Welcome to WebmasterWorld Guest from 54.162.172.144

Forum Moderators: mack

Message Too Old, No Replies

How do you judge a hosting company?

Perhaps a few red flags to watch for.

     
3:59 pm on Nov 4, 2005 (gmt 0)

New User

10+ Year Member

joined:Oct 29, 2005
posts:20
votes: 0


I know we can't discuss specific web host companies here, but I was hoping to get some pointers on being able to judge the reliability of the information I am finding on the web.
4:40 pm on Nov 4, 2005 (gmt 0)

Senior Member

WebmasterWorld Senior Member 10+ Year Member

joined:May 24, 2002
posts:894
votes: 0


Good old intuition, follow your gut feeling and if it's too good to be true, it usually is ;o)
7:01 pm on Nov 4, 2005 (gmt 0)

Senior Member

WebmasterWorld Senior Member essex_boy is a WebmasterWorld Top Contributor of All Time 10+ Year Member

joined:May 19, 2003
posts:3173
votes: 2


Watch for cheap hosts, they generally have hidden charges like repointing of domain names email accounts may be limited in number etc.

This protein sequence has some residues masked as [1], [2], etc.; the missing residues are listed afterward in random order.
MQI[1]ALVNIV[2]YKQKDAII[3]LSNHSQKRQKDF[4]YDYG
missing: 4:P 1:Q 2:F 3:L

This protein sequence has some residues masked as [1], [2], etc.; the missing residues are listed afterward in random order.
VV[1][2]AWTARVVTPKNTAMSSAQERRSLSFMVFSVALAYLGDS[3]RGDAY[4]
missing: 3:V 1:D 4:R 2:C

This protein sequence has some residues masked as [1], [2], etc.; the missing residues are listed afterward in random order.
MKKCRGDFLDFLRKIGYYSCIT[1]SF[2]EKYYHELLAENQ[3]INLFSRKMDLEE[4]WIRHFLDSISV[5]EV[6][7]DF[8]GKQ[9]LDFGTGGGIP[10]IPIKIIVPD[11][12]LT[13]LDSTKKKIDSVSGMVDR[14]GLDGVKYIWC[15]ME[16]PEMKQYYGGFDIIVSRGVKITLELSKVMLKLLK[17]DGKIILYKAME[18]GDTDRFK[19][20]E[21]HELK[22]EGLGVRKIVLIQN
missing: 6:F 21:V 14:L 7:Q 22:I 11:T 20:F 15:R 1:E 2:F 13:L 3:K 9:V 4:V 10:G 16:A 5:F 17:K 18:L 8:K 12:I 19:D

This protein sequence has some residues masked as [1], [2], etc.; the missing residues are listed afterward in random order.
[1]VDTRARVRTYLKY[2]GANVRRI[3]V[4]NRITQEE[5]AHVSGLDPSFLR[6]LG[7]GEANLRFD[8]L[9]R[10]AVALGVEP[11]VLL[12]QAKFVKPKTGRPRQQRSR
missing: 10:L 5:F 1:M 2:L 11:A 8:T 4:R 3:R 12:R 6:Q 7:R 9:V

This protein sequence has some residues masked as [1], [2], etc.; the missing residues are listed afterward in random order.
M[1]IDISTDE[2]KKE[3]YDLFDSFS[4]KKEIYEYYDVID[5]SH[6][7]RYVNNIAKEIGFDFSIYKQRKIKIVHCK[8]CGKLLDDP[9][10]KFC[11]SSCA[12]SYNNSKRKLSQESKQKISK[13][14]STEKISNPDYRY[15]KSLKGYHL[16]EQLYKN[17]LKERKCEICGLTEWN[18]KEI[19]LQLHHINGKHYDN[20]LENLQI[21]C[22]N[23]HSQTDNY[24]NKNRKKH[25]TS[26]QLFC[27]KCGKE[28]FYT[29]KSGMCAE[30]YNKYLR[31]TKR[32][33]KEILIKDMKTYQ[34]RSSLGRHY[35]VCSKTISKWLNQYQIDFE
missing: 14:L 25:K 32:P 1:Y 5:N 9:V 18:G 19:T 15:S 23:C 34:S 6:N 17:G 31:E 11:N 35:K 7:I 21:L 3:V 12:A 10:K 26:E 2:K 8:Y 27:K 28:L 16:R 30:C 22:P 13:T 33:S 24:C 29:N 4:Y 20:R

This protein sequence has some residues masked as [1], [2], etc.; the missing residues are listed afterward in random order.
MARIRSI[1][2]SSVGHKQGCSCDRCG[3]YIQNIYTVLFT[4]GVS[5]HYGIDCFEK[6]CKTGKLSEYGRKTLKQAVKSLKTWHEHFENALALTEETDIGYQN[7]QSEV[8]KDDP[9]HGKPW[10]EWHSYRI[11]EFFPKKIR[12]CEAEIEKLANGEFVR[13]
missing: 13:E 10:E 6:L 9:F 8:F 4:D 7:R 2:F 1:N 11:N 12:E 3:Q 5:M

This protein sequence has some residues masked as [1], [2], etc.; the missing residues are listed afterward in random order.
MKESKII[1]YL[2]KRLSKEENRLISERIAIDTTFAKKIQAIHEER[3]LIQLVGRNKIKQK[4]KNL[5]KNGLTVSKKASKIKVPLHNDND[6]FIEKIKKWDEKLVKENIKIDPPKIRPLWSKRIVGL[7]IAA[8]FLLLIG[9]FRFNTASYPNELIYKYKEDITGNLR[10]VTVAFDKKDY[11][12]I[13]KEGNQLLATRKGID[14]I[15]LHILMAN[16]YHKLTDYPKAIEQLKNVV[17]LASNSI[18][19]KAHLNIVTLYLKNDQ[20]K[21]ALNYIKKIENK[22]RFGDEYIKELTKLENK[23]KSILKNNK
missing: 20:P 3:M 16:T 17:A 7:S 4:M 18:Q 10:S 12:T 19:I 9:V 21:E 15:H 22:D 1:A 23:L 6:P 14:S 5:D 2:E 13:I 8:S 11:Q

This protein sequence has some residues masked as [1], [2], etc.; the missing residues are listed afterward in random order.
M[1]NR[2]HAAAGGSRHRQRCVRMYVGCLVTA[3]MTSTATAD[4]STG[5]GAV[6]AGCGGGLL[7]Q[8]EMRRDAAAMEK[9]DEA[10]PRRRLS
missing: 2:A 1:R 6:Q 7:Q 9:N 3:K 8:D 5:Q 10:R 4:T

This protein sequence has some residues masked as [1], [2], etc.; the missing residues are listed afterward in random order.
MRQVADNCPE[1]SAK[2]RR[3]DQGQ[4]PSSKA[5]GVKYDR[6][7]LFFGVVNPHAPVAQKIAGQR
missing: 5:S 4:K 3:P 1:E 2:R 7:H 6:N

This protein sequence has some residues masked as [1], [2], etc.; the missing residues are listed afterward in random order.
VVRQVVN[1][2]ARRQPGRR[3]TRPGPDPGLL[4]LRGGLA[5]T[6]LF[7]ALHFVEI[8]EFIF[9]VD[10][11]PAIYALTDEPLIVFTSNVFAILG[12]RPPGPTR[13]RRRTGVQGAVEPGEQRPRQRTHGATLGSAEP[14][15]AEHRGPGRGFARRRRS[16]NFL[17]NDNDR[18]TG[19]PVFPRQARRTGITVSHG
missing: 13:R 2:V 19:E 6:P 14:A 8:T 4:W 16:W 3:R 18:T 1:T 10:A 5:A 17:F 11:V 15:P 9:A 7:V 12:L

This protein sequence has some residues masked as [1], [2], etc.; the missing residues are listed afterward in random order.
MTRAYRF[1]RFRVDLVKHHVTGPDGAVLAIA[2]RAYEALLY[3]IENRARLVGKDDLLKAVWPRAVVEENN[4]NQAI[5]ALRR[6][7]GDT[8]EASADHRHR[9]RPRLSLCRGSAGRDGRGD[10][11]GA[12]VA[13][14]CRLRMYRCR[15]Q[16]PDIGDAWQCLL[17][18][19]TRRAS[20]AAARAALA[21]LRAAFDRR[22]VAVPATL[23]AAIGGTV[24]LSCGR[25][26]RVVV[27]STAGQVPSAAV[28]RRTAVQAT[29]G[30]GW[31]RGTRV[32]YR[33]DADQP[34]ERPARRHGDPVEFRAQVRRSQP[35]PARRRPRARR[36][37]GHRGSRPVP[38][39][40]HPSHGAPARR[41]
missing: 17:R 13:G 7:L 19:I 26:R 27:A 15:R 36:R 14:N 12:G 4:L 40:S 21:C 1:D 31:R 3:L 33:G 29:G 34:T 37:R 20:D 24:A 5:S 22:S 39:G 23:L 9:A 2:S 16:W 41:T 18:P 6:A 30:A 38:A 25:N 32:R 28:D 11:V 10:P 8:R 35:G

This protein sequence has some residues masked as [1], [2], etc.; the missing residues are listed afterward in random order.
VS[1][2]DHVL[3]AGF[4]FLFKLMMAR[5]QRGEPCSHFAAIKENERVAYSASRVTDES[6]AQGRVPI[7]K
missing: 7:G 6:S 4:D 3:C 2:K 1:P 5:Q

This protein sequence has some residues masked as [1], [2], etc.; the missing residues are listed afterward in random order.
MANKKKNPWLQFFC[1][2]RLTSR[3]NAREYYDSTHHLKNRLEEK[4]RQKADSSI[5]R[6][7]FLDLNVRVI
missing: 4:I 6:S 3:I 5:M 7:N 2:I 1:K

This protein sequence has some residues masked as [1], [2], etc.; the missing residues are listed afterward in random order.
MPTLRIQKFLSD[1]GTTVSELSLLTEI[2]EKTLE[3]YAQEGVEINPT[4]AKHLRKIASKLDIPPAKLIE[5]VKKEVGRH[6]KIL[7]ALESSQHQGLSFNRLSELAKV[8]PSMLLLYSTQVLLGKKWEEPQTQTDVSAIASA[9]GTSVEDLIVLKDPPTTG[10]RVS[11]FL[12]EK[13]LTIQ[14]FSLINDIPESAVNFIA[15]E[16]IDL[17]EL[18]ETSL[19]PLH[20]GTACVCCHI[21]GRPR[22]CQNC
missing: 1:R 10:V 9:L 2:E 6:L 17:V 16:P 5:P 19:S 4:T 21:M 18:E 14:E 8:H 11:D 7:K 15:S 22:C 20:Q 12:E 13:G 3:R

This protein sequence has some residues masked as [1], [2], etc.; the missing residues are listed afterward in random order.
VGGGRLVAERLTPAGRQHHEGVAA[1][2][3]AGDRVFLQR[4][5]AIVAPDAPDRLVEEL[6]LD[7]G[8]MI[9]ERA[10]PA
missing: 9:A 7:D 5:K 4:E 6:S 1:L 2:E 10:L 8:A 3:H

I have one that I use and consider to be good so far, so if you want the URl sticky me.

7:21 pm on Nov 4, 2005 (gmt 0)

Senior Member

WebmasterWorld Senior Member 10+ Year Member

joined:June 18, 2003
posts:1925
votes: 0


Look for hosts that charge ~ over $10/month for an average hosting package.
10:33 pm on Nov 4, 2005 (gmt 0)

Senior Member

WebmasterWorld Senior Member 10+ Year Member

joined:Apr 8, 2005
posts:833
votes: 0


Get recommendations from real, live people you trust.
3:44 am on Nov 7, 2005 (gmt 0)

Senior Member from US 

WebmasterWorld Senior Member jab_creations is a WebmasterWorld Top Contributor of All Time 10+ Year Member

joined:Aug 26, 2004
posts:3151
votes: 12


In my personal experience it's what you want, need, and will eventually want and need in the future that should determine who you host with.

To get an effective answer you need to state an effective question. What basic components do you wish to have working on your site? Do you know what languages you will need/want to use? Not all servers will support everything off the bat even when a host is dependable and reputable.